In robotics, inverse kinematics makes use of the kinematics equations to determine the joint parameters that provide a desired position for each of the robot's end-effectors. Specification of the movement of a robot so that its end-effectors achieve the desired tasks is known as motion planning. Inverse kinematics transforms the motion plan into joint actuator trajectories for the robot.
In short you can think about it this way, if we know the end position of the robot, we are also able to decide how the joints and links needs to be positioned in order for the manipulator to result in that end position.
An analytic solution to an inverse kinematics problem is a closed-form expression that takes the end-effector pose as input and gives joint positions as output, q=f(x). Analytical inverse kinematics solvers can be significantly faster than numerical solvers and provide more than one solution for a given end-effector pose.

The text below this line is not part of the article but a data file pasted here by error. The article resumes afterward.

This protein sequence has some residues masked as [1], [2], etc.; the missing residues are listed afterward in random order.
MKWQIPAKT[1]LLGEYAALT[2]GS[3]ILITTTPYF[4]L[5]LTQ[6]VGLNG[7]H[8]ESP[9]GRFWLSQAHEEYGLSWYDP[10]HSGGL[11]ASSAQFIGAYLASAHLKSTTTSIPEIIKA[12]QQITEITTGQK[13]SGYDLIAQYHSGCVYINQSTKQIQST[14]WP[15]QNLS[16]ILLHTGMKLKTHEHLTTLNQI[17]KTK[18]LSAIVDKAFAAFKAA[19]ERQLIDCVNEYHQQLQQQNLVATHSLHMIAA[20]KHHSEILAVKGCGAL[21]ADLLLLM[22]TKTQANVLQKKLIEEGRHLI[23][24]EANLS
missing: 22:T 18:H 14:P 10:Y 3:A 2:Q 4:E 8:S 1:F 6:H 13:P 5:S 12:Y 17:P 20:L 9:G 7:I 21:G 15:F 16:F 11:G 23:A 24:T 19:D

It's important to see why we find multiple rotational and translational answers for one trajectory for the manipulator. You can imagine this for example, extend your arm to an object, now you have one way of manipulating your arm to that object. Now rotate your elbow by 90 degrees, and voila, you have now one more answer to the problem.
Here's an image showing 4 possible answers for a manipulator, knowing only the end-effector
Having multiple answers to one problem is very useful for robotics since we may need to eliminate some of the answers according to the obstacles or the terrain we are working on.